ATHENS — NCAA Woman of the Year.
There can’t be a headier title than that. Actually, there isn’t in collegiate athletics. But that is now the crown that Georgia’s Keturah Orji is wearing. It was bestowed upon her Sunday night in Indianapolis.
“It’s not something I set out to achieve,” said the ever-humble Orji to a small gathering of reporters at UGA’s Butts-Mehre Heritage Hall on Monday. “I didn’t even know it existed until this year when Heather (LaBarbera, UGA athletics director of student services) told me I should apply. When I applied, I saw people who won in previous years and they were researchers and had done all this stuff and I thought, ‘I don’t know if I can win this.’ But maybe I can be a finalist. So it definitely wasn’t expected.”
It should have been considering Orji tends to win most everything for which she competes. That’s definitely the case on the track.
Orji is a 15-time first-team All-American and eight-time NCAA individual national champion in her various events (four times in the outdoor triple jump, three times in the indoor triple jump and once in the outdoor long jump). Her outstanding performance in those events helped Georgia win a team NCAA championship in indoor track and field in 2018 and finish as the national runner-up three more times. She also missed by three centimeters being an Olympic medalist as she finished fourth in the 2016 Olympic Games in Rio de Janeiro.
Orji holds the American and collegiate records for the indoor triple jump and the collegiate record for the outdoor triple jump. Orji was a four-time USTFCCCA National Women’s Field Athlete of the Year, and she is the only woman in history to be a three-time Bowerman Award finalist. She completed her collegiate career 31-1 overall in the triple jump and currently owns the top eight indoor marks in NCAA history and the top six performances outdoors.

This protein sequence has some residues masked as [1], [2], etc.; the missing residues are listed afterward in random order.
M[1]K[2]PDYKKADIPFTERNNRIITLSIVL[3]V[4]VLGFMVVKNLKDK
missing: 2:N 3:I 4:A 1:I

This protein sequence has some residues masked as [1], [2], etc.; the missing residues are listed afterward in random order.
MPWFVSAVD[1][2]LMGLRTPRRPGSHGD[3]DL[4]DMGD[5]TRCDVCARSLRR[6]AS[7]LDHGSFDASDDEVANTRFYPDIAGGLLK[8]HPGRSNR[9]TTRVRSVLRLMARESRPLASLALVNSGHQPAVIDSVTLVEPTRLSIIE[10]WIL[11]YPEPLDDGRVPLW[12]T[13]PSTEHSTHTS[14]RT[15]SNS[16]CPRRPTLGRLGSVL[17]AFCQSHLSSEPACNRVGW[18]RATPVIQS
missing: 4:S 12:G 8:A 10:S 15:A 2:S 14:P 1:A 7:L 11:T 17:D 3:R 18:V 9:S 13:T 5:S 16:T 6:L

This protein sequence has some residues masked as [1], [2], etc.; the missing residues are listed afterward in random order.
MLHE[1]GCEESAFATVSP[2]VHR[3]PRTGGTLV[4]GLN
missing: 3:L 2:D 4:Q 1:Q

But that wasn’t really the reason why she was among nine finalist for the most prestigious women’s award in collegiate athletics. It also encompasses off-field accomplishments.
Orji had those covered, too.
A three-year captain for the Bulldogs, Orji served for three years on UGA’s student-Athlete Advisory Committee (SAAC), including as vice president during her senior year. A four-year attendee of the Student-Athlete Leadership Academy, she founded Amara’s Pride in 2017, an after-school mentoring program for middle school girls, focusing on self-worth, the importance of education, social media influences and the power of perseverance. Orji also worked with an income tax assistance program, spent time with children whose parents were incarcerated during the holiday season and served as a United Team leader, through which she mentored other student-athletes through weekly small groups and Bible studies.
A 2018 Arthur Ashe Jr. Sports Scholar, Orji was a member of Georgia’s Sphinx Club academic honor society and the oldest honorary society at UGA, the Blue Key Honor Society. She was named the 2018 Southeastern Conference Women’s Indoor and Outdoor Track and Field Scholar-Athlete of the Year, her third honor of this kind, and the university’s Joel Eaves Scholar-Athlete of the Year presented to the female student-athlete who has the highest GPA going into their senior year.
Orji becomes the first winner from Georgia’s track and field program and the fourth winner overall from the University of Georgia. Swimmers Lisa Coole (1997), Kristy Kowal (2000) and Kim Black (2001) won UGA its first three NCAA Woman of the Year honors. Georgia was also the first school to have more than one winner.
Orji has graduated from Georgia but plans to pursue a masters degree. She has now turned professional in track — representing for the Atlanta Track Club, for now — and hopes to compete in Europe.
“Track is something I’ll always have in my life, whether it’s something I do for my livelihood or something I do in my free time,” Orji said.